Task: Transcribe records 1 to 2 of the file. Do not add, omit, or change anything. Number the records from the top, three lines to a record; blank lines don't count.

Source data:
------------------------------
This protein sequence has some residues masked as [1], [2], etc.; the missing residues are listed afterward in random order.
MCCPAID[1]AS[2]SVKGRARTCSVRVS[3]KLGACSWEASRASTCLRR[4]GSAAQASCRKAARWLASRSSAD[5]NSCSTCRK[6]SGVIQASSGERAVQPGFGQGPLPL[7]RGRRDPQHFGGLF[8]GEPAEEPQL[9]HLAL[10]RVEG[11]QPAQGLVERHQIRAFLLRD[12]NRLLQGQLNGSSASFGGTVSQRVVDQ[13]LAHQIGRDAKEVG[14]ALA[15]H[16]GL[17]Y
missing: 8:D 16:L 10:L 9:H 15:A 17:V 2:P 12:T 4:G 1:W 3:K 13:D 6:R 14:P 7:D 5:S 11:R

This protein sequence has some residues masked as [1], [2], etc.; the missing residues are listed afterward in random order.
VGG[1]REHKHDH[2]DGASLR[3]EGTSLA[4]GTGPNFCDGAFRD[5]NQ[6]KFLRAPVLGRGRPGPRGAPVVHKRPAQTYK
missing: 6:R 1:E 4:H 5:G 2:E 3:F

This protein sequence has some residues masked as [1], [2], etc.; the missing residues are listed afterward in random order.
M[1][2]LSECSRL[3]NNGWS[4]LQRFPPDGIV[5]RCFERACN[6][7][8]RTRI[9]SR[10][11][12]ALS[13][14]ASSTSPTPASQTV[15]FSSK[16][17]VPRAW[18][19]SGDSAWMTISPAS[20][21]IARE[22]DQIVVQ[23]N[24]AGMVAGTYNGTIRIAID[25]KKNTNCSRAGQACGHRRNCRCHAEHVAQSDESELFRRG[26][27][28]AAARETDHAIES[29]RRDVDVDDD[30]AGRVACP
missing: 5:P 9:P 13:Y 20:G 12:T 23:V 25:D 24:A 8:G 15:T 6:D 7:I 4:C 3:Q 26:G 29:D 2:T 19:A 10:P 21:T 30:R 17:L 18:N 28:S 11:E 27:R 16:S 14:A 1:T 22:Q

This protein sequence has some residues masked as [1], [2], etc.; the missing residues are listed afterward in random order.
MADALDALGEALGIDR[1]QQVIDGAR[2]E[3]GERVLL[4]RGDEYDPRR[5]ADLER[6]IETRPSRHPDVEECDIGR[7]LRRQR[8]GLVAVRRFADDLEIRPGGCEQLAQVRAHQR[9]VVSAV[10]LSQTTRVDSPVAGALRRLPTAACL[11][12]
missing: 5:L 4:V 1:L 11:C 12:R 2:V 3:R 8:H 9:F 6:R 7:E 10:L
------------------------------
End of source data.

This protein sequence has some residues masked as [1], [2], etc.; the missing residues are listed afterward in random order.
MCCPAID[1]AS[2]SVKGRARTCSVRVS[3]KLGACSWEASRASTCLRR[4]GSAAQASCRKAARWLASRSSAD[5]NSCSTCRK[6]SGVIQASSGERAVQPGFGQGPLPL[7]RGRRDPQHFGGLF[8]GEPAEEPQL[9]HLAL[10]RVEG[11]QPAQGLVERHQIRAFLLRD[12]NRLLQGQLNGSSASFGGTVSQRVVDQ[13]LAHQIGRDAKEVG[14]ALA[15]H[16]GL[17]Y
missing: 8:D 16:L 10:L 9:H 15:A 17:V 2:P 12:T 4:G 1:W 3:K 13:D 6:R 14:P 7:D 5:S 11:R

This protein sequence has some residues masked as [1], [2], etc.; the missing residues are listed afterward in random order.
VGG[1]REHKHDH[2]DGASLR[3]EGTSLA[4]GTGPNFCDGAFRD[5]NQ[6]KFLRAPVLGRGRPGPRGAPVVHKRPAQTYK
missing: 6:R 1:E 4:H 5:G 2:E 3:F